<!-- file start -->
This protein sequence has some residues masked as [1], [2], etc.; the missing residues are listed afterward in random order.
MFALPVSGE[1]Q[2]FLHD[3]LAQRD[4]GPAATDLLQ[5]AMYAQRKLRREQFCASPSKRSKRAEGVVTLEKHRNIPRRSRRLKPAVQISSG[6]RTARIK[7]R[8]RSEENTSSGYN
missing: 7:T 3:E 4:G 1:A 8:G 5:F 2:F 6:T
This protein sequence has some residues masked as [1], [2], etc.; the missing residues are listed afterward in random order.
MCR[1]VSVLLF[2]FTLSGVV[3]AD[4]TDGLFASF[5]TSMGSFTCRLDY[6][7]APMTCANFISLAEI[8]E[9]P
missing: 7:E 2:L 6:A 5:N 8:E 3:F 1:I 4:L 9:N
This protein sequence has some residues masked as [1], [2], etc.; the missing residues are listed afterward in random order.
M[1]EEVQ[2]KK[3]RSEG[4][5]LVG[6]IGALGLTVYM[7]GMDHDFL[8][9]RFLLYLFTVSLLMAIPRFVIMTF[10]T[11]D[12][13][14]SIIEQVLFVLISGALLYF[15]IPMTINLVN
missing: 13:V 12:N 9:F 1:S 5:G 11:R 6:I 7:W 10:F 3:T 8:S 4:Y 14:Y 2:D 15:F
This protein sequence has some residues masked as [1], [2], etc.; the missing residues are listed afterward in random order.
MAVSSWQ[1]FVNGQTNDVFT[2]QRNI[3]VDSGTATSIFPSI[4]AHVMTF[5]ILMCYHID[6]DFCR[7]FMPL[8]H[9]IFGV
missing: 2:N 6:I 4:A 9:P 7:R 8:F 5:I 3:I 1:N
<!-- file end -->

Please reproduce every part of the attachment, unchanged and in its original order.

This protein sequence has some residues masked as [1], [2], etc.; the missing residues are listed afterward in random order.
MFALPVSGE[1]Q[2]FLHD[3]LAQRD[4]GPAATDLLQ[5]AMYAQRKLRREQFCASPSKRSKRAEGVVTLEKHRNIPRRSRRLKPAVQISSG[6]RTARIK[7]R[8]RSEENTSSGYN
missing: 7:T 3:E 4:G 1:A 8:G 5:F 2:F 6:T
This protein sequence has some residues masked as [1], [2], etc.; the missing residues are listed afterward in random order.
MCR[1]VSVLLF[2]FTLSGVV[3]AD[4]TDGLFASF[5]TSMGSFTCRLDY[6][7]APMTCANFISLAEI[8]E[9]P
missing: 7:E 2:L 6:A 5:N 8:E 3:F 1:I 4:L 9:N
This protein sequence has some residues masked as [1], [2], etc.; the missing residues are listed afterward in random order.
M[1]EEVQ[2]KK[3]RSEG[4][5]LVG[6]IGALGLTVYM[7]GMDHDFL[8][9]RFLLYLFTVSLLMAIPRFVIMTF[10]T[11]D[12][13][14]SIIEQVLFVLISGALLYF[15]IPMTINLVN
missing: 13:V 12:N 9:F 1:S 5:G 11:R 6:I 7:W 10:F 3:T 8:S 4:Y 14:Y 2:D 15:F
This protein sequence has some residues masked as [1], [2], etc.; the missing residues are listed afterward in random order.
MAVSSWQ[1]FVNGQTNDVFT[2]QRNI[3]VDSGTATSIFPSI[4]AHVMTF[5]ILMCYHID[6]DFCR[7]FMPL[8]H[9]IFGV
missing: 2:N 6:I 4:A 9:P 7:R 8:F 5:I 3:I 1:N